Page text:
On Your Side: Opioid prevention resources and information for parents
BIRMINGHAM, Ala. (WBRC) - The following information was provided by Be Smart Don’t Start, a youth opioid prevention initiative from The Alabama Department of Child Abuse and Neglect Prevention/Children’s Trust Fund of Alabama and Fowler Davis 4 Change.
Research has shown that adolescents and teens who have been prescribed opioids prior to graduating high school are 33% more likely to misuse prescription opioids beyond high school.
The misuse of opioid pain medication can lead to serious illness or death.
After alcohol, tobacco, and marijuana, prescription drugs are the most commonly used/misused substances among those 12 and older.
Young people often misuse prescription opioids for various reason, including curiosity, peer pressure, and wanting to fit in, and they can be easier to obtain than other drugs.
Knowing the signs of teen opioid use is important. Be Smart Don’t Start shared the potential signs of drug use that include:
- Extreme fatigue
- Disheveled appearance
- Problems at home or school
- Changes in sleep habits
- Withdrawal from friends and family
- Poor coordination
- Shallow breathing
- Mood swings
- Appetite changes
- Slurred speech
- Nausea or vomiting
Talking to your child about drugs can help them make positive choices when faced with drugs and alcohol. Be Smart Don’t Start shared tips for conversations with your child about drugs.
- Make sure your teen knows your rules and the consequences for breaking those rules. Research shows that kids are less likely to use tobacco, alcohol, and other drugs if their parents have established a pattern of setting clear rules and consequences for breaking those rules.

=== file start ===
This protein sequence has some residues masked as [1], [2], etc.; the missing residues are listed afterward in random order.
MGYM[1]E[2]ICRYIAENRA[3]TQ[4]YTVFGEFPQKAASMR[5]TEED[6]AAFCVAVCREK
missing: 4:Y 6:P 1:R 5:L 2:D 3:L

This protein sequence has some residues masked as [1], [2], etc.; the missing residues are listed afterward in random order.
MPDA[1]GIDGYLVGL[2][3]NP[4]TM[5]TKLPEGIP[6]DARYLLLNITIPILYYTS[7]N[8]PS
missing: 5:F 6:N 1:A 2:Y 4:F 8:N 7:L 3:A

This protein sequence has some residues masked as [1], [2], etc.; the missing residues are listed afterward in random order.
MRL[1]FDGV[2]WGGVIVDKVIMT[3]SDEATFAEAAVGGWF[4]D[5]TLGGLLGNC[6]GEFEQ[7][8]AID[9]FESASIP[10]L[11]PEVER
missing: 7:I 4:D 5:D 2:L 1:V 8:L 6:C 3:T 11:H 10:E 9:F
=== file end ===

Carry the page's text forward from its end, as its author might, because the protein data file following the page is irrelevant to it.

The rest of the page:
- Model healthy behaviors. Make it clear that you disapprove of all alcohol, tobacco, and drug use.
- Let your teen in on all the things you find wonderful about them. They need to hear a lot of positive comments about their life and who they are as an individual. Positive reinforcement can go a long way in preventing drug use among teens.
- Show interest in and discuss your child’s daily ups and downs. You’ll earn your child’s trust, learn how to talk to each other, and won’t take your child by surprise when you voice a strong point of view about drugs.
- Get to know your kid’s friends and their parents and talk with those parents about their approach to supervision and their stance on substance use.
- Encourage your child to use your home for socializing. You can give them private space, but keep an eye on them.
- Assure your child they can call you to be picked up whenever needed, no questions asked.
- Talk about their need for acceptance and to fit in. Explain that real friends will give them space to be themselves and won’t make them do anything they’re uncomfortable with.
- Don’t just leave your child’s anti-drug education up to their school. Ask your teen what they’ve learned about drugs in school and then build on that with additional topics, such as how and why chemical dependence occurs; the unpredictable nature of dependency and how it varies from person to person; the impact of drug use on maintaining a healthy lifestyle; or positive approaches to stress reduction.
It may be hard to tell whether a person is high or experiencing an overdose. If you aren’t sure, treat it like an overdose – you could save a life.
Here are some tips in the event you are ever in this situation:
- Call 911 Immediately.
- Administer Naloxone, if available
- Try to keep the person awake and breathing.
- Lay the person on their side to prevent choking.
- Stay with the person until emergency assistance arrives.
Getting someone with an addiction problem help can be tricky and sometimes difficult. Talking with a healthcare provider is always a good start for seeking addiction help.
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Click here for a toolkit with educational guides for youth, parents, and educators.
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